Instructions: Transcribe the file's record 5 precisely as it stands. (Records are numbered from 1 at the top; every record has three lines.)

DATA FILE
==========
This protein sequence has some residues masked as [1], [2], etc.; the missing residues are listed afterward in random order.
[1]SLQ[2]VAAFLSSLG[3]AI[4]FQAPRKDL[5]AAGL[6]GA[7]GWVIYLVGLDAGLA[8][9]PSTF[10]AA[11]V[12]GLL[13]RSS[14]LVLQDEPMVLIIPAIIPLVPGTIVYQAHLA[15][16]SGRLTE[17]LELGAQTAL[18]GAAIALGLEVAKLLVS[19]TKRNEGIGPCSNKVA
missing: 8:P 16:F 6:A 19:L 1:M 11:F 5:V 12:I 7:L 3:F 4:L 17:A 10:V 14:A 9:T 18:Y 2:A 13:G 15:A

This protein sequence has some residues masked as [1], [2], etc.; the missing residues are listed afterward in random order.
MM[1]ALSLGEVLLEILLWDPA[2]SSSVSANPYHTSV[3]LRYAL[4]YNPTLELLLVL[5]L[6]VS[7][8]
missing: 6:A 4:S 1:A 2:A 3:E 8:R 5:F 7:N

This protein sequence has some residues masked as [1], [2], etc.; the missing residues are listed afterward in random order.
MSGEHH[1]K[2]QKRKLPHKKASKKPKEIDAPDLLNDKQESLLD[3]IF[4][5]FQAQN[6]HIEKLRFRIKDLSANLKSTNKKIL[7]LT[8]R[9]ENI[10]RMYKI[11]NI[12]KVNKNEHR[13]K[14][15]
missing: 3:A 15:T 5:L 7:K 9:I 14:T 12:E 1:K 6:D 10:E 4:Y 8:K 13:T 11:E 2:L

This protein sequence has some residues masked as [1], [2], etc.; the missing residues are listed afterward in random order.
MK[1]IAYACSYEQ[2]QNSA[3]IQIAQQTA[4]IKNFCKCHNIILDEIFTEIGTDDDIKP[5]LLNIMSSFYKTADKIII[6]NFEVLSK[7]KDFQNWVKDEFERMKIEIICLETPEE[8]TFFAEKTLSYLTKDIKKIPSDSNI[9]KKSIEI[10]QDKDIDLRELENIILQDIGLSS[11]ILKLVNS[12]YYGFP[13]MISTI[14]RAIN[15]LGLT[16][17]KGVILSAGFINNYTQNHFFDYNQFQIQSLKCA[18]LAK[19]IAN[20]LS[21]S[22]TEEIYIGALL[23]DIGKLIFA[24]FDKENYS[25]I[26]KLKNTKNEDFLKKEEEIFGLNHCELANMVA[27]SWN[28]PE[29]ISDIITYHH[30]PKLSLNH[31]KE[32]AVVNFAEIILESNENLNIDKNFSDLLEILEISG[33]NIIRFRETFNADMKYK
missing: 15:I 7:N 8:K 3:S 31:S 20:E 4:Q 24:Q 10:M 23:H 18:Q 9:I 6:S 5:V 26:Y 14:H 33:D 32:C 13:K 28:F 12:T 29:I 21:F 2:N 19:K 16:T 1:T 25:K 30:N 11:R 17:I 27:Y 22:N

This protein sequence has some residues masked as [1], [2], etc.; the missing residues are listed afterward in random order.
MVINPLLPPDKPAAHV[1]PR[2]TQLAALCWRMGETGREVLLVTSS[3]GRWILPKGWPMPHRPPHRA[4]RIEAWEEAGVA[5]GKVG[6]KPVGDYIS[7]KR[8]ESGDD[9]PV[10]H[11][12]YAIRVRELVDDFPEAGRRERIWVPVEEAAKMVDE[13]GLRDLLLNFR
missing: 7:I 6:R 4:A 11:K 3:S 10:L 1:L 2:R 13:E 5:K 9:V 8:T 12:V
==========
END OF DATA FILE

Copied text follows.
This protein sequence has some residues masked as [1], [2], etc.; the missing residues are listed afterward in random order.
MVINPLLPPDKPAAHV[1]PR[2]TQLAALCWRMGETGREVLLVTSS[3]GRWILPKGWPMPHRPPHRA[4]RIEAWEEAGVA[5]GKVG[6]KPVGDYIS[7]KR[8]ESGDD[9]PV[10]H[11][12]YAIRVRELVDDFPEAGRRERIWVPVEEAAKMVDE[13]GLRDLLLNFR
missing: 7:I 6:R 4:A 11:K 3:S 10:L 1:L 2:R 13:E 5:K 9:V 8:T 12:V